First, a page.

By: “Vegas Vic” - Victor H Royer
A while back I read an article from the February 2, 2012, issue of The Press of Atlantic City – which you can find at this link: http://www.pressofatlanticcity.com/news/breaking/trump-casinos-fined-for-slot-machine-mix-up/article_810c3168-4de4-11e1-aa2a-001871e3ce6c.html
In reference to this, I also read a post in a forum, which referred to the apparent “rigging” of slot machines in casinos, and that – the writer posits – casinos “fixing” slots as part of normal operations, because no one will fine them the “millions of dollars”, or cause them to lose their gaming license.
So, which is true? Are casinos “fixing” their slots, or not? Can this happen? Does it?
Let’s first start by understanding a big difference between “fixing” a slot machine, and “forgetting to file paperwork for approvals.” Also, let’s understand the difference between Atlantic City casino operations, and the governmental approval process, and those everywhere else, notably Nevada (and just about every other gaming jurisdiction whose regulatory bodies are modeled after those in Nevada).
Atlantic City is something else. Many of their procedures there are different from every other gaming jurisdiction, as are the various filing and bureaucratic procedures. When a company does business throughout the United States, all of their “approval” processes are usually done the same way as they are in Nevada. So, the filing of proper certifications for slots is usually fairly routine, with, of course, some exceptions for regionalism.
When that same company does the same business in Atlantic City, those procedures are anything but the same, smooth, or familiar. Atlantic City seems to do everything differently. Why? Ask the State Legislature. They are the ones who drafted the rules for the Division of Gaming Enforcement, the body that regulates Atlantic City casinos. If you think the Sopranos had a messy family, they were the epitome of efficiency compared to the way government works in New Jersey, or the way the Division of Gaming Enforcement works in Atlantic City.
It’s easy to forget the paperwork, or to file the wrong paperwork, or to make a mistake in that paperwork, or in those bureaucratic procedures, when you’re dealing with Atlantic City regulatory agencies. Neither of the two casinos in question did anything “underhanded” or somehow “fixed” anything. This whole situation is much ado about nothing (sorry, Bill ShakeDude).
No casino – let me repeat that for those who seem to be intellectually underdeveloped – NO casino can, or will, or ever does – today, in the 21st century – rig, fix, manipulate, or somehow seek to alter any gambling game, machine or device in order to somehow profit illicitly from such actions. None. Never. Ever. Period.
If you don’t understand this, then the only solution I have for you is: Don’t go to a casino.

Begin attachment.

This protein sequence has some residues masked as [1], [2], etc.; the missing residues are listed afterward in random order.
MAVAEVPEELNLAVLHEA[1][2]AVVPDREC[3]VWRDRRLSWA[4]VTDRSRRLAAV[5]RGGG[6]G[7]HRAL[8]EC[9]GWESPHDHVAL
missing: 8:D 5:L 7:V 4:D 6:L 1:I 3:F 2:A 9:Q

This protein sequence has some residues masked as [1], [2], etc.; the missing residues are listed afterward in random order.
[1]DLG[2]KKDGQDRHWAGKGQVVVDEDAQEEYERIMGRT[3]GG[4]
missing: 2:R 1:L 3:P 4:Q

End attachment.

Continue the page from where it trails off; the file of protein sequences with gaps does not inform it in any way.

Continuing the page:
This is no rocket science.
If you are a casino operator, and your company makes over $1 billion per month, or even one that makes a paltry $50 million per month (a mom-and-pop casino for sure), then why would you ever risk that income in order to rig a slot machine to make an extra $182,000 over three years?
In Nevada, if your casino did that, and it was proven to be so, your company would be blacklisted faster than a dose of salts after a bean burrito. The point is this: No one who knows anything about the casino business would ever say things like this, as those posted in that forum. It’s simply and plainly not true, cannot happed, would not happen.
But, CAN it happen? Yes, it can – however ….
It would be very, very complicated, it would take collusion among several high-level casino employees, technicians, slot regulators and at least one member of the Gaming Control Board. Theoretically, it IS possible. In reality, nothing of the kind. Why? Same argument as above. If you had a choice of making $1 billion per month from your business, OR rigging a slot machine in order to make $182,000 in 3-years! – which would you choose? Human stupidity notwithstanding, it ain’t gonna happen. At least not this way.
Has it happened in the past? Yes, absolutely. But that was long, long ago, and the world of today is about as different from that world as a quill pen is from an iPad.
No casino in the United States will cheat you. It’s just not financially viable to do that.
However, if you travel on cruise ships, or play in casinos outside of the United States, well, then the whole thing is up to you. No one can tell what happens there. Cruise ships outside of the 12-mile limit are not subject to any regulations. Neither are most casinos outside of the United States. But that, my friends, is a story for another time.